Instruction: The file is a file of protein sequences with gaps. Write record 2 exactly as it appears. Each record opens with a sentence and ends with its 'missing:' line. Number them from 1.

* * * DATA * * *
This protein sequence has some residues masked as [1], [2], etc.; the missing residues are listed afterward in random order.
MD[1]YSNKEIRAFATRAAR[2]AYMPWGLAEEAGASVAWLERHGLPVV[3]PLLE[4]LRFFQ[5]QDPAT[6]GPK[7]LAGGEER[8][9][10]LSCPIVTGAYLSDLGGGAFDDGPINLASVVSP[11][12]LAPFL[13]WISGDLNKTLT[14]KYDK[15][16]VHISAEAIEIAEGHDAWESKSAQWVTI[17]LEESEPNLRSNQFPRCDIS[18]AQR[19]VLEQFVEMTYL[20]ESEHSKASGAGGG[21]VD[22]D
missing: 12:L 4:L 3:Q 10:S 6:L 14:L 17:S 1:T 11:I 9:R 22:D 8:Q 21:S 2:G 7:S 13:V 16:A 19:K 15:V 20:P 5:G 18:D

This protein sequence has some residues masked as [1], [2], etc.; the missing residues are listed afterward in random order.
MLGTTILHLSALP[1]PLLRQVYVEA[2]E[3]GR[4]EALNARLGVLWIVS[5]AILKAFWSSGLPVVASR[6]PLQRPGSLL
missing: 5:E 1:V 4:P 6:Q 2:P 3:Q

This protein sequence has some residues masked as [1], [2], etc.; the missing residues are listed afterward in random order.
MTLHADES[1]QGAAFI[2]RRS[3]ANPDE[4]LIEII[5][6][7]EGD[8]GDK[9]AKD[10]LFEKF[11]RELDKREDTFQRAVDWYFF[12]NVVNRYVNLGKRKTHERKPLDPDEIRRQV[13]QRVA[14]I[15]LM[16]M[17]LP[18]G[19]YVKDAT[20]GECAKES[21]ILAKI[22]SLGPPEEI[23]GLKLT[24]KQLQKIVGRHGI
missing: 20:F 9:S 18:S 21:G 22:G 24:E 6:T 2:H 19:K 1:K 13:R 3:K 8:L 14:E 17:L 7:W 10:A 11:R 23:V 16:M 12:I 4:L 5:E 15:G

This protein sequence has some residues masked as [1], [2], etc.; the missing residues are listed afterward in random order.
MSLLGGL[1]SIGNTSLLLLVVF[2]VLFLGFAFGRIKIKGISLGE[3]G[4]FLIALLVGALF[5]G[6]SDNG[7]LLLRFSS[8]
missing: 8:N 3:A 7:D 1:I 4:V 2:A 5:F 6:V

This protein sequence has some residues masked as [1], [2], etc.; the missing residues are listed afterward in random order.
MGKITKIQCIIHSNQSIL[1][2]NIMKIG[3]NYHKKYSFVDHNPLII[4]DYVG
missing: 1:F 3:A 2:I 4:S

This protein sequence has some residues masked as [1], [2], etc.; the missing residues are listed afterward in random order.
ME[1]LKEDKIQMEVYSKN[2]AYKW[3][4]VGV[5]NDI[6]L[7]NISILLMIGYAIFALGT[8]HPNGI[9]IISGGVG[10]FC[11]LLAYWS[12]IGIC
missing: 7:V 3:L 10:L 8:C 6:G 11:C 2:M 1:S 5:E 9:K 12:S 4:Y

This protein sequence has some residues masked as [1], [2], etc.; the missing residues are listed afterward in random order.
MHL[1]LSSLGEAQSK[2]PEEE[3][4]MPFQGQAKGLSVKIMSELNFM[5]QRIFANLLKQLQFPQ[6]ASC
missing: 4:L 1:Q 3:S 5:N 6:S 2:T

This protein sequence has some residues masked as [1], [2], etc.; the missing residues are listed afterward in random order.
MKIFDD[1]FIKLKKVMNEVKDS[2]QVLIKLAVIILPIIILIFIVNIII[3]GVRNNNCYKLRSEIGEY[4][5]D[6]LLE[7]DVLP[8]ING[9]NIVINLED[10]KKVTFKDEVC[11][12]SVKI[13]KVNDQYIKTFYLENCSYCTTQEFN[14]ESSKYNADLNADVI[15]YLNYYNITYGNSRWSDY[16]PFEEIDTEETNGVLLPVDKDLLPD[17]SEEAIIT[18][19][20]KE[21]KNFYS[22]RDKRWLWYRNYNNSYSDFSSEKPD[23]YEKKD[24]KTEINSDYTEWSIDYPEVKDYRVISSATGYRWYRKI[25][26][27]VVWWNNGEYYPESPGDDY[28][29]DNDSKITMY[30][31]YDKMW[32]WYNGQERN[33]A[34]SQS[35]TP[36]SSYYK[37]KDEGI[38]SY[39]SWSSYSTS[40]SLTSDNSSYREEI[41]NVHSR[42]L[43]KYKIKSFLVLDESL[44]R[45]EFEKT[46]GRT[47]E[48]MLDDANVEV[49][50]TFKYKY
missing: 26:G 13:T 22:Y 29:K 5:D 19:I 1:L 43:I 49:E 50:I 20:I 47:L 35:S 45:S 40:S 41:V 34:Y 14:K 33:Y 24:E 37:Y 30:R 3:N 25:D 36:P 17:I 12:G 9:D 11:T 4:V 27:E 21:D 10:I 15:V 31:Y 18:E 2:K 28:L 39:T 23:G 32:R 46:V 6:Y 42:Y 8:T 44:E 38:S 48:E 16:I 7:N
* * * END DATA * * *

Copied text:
This protein sequence has some residues masked as [1], [2], etc.; the missing residues are listed afterward in random order.
MLGTTILHLSALP[1]PLLRQVYVEA[2]E[3]GR[4]EALNARLGVLWIVS[5]AILKAFWSSGLPVVASR[6]PLQRPGSLL
missing: 5:E 1:V 4:P 6:Q 2:P 3:Q